At a time when social media and influencers are significantly influencing the way we live, the French Government is coming up with a way to diminish their impacts by proposing interesting legislation.

Under the potential new law, influencers would be required to label content that includes filters or retouching. There would also be a ban on promoting plastic surgery as part of paid partnerships.

The goal is to increase transparency in both media and advertising and to help “limit the destructive psychological effects of [filters and retouching] on internet users’ self-esteem,” France’s Finance Minister Bruno Le Maire tweeted last week. If passed, those who breach the regulations could spend up to two years behind bars and pay $32,515 (€30,000) in fines, the New York Post reported.

And possibly the biggest blow, violaters would not be allowed to use social media or continue their careers on the platforms.

There will be a “zero-tolerance approach,” Le Maire said, adding that the regulations are intended to “fight” influencers but are a way for them and consumers to be protected.

The proposed new law is supported by France’s National Assembly, which plans to establish a committee within the Directorate General for Consumer Affairs, Competition, and Fraud Prevention to regulate influencers.

It’s not surprising that the country is taking measures into its own hands. In fact, it seems appropriate amid the progression of technology. In 2017, France passed a law requiring images featuring Photoshopped models must include a disclaimer that reads “retouched photographed.”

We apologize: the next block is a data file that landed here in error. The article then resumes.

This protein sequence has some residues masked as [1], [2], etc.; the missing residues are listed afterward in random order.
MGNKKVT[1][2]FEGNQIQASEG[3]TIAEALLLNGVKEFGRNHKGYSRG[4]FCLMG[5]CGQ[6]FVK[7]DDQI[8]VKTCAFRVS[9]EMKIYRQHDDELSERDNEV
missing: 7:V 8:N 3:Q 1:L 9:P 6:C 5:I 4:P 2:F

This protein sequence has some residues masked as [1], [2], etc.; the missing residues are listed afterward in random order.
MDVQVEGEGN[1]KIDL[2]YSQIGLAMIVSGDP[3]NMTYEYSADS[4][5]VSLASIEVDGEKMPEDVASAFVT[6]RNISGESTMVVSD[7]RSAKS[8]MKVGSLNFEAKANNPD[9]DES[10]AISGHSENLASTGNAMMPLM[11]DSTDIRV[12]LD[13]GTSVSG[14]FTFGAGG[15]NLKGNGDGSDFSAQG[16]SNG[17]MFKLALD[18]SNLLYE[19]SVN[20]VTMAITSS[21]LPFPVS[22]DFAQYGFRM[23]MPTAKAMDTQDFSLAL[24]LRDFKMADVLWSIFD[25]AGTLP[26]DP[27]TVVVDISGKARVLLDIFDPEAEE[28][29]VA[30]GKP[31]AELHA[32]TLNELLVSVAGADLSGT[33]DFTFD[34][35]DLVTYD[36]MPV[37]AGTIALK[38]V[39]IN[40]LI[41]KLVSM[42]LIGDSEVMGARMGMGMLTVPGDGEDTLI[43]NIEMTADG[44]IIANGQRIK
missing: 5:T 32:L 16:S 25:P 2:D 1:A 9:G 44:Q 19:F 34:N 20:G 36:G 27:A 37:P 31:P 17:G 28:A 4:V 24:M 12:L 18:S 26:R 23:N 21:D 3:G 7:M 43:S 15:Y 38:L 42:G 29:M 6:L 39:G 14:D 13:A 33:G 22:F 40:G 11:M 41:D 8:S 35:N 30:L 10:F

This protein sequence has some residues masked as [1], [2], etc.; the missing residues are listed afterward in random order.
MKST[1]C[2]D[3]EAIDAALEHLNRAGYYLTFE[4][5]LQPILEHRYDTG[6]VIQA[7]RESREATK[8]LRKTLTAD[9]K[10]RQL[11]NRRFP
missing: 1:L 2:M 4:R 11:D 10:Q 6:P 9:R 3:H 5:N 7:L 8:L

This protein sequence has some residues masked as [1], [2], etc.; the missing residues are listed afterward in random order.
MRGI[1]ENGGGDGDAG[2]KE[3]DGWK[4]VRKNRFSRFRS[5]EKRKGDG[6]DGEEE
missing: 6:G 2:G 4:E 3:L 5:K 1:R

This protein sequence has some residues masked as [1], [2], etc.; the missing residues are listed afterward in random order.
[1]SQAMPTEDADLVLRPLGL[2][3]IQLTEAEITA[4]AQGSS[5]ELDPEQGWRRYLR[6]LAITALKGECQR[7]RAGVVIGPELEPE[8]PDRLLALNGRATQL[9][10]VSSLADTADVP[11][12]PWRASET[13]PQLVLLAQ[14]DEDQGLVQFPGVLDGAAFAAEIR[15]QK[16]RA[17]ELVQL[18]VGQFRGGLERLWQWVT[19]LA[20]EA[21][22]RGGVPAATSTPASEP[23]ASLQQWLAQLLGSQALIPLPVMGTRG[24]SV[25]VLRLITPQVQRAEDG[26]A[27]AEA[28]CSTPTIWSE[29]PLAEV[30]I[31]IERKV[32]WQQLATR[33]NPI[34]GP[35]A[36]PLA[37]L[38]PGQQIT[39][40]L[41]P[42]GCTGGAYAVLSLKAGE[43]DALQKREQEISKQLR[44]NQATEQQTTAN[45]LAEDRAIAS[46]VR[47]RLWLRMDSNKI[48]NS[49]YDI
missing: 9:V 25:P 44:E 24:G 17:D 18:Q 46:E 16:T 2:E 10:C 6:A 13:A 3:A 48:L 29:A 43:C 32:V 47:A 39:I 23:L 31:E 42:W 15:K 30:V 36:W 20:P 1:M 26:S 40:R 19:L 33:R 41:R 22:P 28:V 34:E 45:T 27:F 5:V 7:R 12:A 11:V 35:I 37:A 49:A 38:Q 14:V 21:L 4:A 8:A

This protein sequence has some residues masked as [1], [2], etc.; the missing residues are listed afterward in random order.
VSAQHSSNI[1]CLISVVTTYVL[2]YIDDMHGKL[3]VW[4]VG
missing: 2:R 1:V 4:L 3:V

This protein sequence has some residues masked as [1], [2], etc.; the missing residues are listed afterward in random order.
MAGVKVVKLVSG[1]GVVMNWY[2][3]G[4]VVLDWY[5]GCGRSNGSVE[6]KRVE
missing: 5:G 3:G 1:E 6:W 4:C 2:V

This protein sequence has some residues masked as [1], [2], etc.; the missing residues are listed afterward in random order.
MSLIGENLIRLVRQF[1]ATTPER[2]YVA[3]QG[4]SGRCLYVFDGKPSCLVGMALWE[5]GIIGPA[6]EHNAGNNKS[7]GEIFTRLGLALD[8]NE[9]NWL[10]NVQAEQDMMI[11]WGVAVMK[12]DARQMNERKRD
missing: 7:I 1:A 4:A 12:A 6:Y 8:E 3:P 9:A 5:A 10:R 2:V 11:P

The discussion comes amid the controversy surrounding TikTok’s Bold Glamour filter, which casts an “unsettlingly realistic digital effect” on those who use it, Highsnobiety added, which can harm mental health and self-esteem.

Despite the lack of research conducted on adults and social media use, there is a link between adolescent girls and poor body image. A study by Dove found 50% of girls don’t believe they look good without photo editing.

The legislation means well but may not have the desired effects it seeks. Although influencers will have to disclose the use of filters and retouching, experts say despite revealing the images have been manipulated, it doesn’t stop the viewer from wanting to achieve the look. According to the University of Warwick, it can increase the person’s desire to get the look.

“Drawing attention to digitally altered images may not, as one might expect and hope, reduce the aspiration to attain contemporary beauty ideals,” the University stated. 

“Beauty ideals cannot be easily challenged by such interventions. Beauty ideals are culturally constructed and are carriers of meaning and value.”

Still, the legislation is a start.


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